States Protest Biden’s Move to Hike Mortgage Fees for Buyers With Good Credit

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Financial officers from 27 states issued a letter to President Joe Biden protesting a new policy from the Federal Housing Finance Agency (FHFA) that increases mortgage fees for some higher-credit borrowers while lowering them for more risky borrowers.

This policy, which critics say will penalize people with good credit and encourage risky borrowing, went into effect on May 1. It may also penalize some borrowers who put down a larger down payment when buying a home.

According to a letter to the FHFA and the Biden White House, signed by 34 officials from 27 states, the new FHFA policy “will take money away from the people who played by the rules and did things right—including millions of hardworking, middle-class Americans who built a good credit score and saved enough to make a strong down payment.

“Incredibly, those who make down payments of 20 percent or more on their homes will pay the highest fees—one of the most backward incentives imaginable,” the letter states. “For decades, Americans have been told that they will be rewarded for saving their money and building a good credit score. This policy turns that time-tested principle upside down.”

By encouraging loans to those who may struggle to afford them, this policy also has echoes of the 2008 mortgage crisis and could put America’s mortgage-lending institutions at risk, West Virginia state treasurer Riley Moore told The Epoch Times.

“Banks are going to have mortgages on their balance sheets of people that could have greater risk of default, [and] people who do have good credit scores and are now being punished are going to be less likely to buy homes,” Moore said. “Our institutions are becoming more corrupted and co-opted by the political elite that are determined to use them for their own political purposes.”

When assessing creditworthiness for mortgages, lenders look at credit scores, debt-to-income ratios, and down payments as a reliable predictor of a borrower’s likelihood of default. One of the saddest consequences of the 2008 mortgage crisis was the more than six million Americans who lost their homes when they became unable to keep up with their mortgage payments.

In offering breaks for lower credit scores and down payments, the Biden administration appears to be in lockstep with several of America’s largest banks. Bank of America, for example, announced in September 2022 that it would offer “zero-down” mortgages to minority borrowers, requiring no down payment, and consider their record of paying rent and phone bills rather than their credit scores.

FHFA Says Risky Borrowers Still Pay More

The FHFA, however, denies that they are incentivizing risky borrowing.

“Higher-credit-score borrowers are not being charged more so that lower-credit-score borrowers can pay less,” the FHFA states. “The updated fees, as was true of the prior fees, generally increase as credit scores decrease for any given level of down payment.”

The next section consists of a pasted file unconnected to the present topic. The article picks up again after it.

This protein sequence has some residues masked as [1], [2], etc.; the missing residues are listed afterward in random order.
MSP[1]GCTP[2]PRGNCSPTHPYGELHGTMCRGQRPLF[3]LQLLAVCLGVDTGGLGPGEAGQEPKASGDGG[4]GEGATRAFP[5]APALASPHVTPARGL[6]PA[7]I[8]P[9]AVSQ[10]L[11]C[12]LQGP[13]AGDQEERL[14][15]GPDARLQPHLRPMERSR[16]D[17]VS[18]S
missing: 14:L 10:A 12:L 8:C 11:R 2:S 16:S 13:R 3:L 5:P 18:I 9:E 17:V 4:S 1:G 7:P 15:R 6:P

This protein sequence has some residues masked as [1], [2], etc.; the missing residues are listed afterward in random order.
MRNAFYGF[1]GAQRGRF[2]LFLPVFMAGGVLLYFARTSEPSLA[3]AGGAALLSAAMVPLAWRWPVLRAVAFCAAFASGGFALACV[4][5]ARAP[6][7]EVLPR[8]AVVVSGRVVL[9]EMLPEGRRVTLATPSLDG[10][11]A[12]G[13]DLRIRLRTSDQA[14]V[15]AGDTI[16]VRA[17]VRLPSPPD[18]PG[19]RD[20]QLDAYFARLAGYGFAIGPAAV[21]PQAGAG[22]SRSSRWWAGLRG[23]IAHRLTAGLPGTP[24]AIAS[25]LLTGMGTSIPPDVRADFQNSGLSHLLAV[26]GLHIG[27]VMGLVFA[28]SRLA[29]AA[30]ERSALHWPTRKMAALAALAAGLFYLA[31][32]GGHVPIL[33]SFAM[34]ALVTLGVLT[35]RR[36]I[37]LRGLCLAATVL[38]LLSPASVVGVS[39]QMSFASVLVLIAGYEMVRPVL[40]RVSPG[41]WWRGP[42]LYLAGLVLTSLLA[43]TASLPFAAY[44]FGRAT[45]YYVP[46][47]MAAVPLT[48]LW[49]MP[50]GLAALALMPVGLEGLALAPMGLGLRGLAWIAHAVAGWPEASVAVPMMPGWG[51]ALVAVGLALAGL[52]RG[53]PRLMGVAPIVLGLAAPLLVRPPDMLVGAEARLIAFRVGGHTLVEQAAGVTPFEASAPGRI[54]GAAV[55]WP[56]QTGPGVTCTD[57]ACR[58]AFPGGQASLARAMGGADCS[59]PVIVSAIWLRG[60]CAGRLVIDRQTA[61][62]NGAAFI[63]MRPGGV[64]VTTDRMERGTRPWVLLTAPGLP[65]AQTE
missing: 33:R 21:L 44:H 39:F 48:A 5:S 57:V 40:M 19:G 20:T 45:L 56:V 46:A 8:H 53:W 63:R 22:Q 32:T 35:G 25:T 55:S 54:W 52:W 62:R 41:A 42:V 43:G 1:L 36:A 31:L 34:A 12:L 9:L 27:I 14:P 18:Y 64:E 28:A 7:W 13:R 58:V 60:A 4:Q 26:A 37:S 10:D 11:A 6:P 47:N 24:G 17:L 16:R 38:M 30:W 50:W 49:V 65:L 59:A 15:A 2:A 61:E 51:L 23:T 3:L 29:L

The FHFA was established in 2008, in the wake of the mortgage crisis, and was put in charge of overseeing the Federal National Mortgage Association (“Fannie Mae”), the Federal Home Loan Mortgage Corporation (“Freddie Mac”), and the Federal Home Loan Bank System, which includes the 11 Federal Home Loan banks, and the Office of Finance. Fannie Mae and Freddie Mac were established to purchase home loans from banks, allowing banks to issue new loans and thus supporting and expanding the U.S. mortgage finance system.

Without these institutions, banks would be limited in issuing long-term fixed-rate mortgages from short-term, variable-rate deposits. Accordingly, the standards and criteria set by these organizations become the market standards for home loans in America. They charge upfront fees for their services, including providing repayment guarantees, and these fees are generally priced for risk, and therefore are higher the more risky a borrower is deemed to be.

The FHFA stated that it conducted a review in 2021 of its fee structure in order to “maintain support for purchase borrowers limited by income or wealth, ensure a level playing field for large and small lenders, foster capital accumulation at the enterprises, and achieve commercially viable returns on capital over time.” The results of this review were the elimination of upfront fees for first-time homebuyers with lower incomes, as well as higher fees for second home loans, high balance loans, and cash-out refinances, the FHFA stated.

Overall, the revised fee structure reduces the gap between the fees charged to good-credit borrowers and fees charged to lower-credit borrowers. Under the previous fee structure, for example, borrowers with credit scores in the 740–759 range would pay $1,750 in upfront fees, while borrowers with scores in the 640–659 range would pay $10,500. Under the new fee structure, those same borrowers will pay $3,062 and $7,875, respectively.

“We recognize that there’s a gap in access to credit and that low credit scores are a significant barrier to buying a home,” state financial officers wrote, but they argue that federal affordable housing assistance programs already exist to help borrowers.

“The right way to solve that problem is not to use the power of the federal government to penalize hardworking, middle-class American families by confiscating their money and using it as a handout,” they state. “The right way is to implement policies which will reduce inflation, cut energy costs, and bring lower interest rates.”

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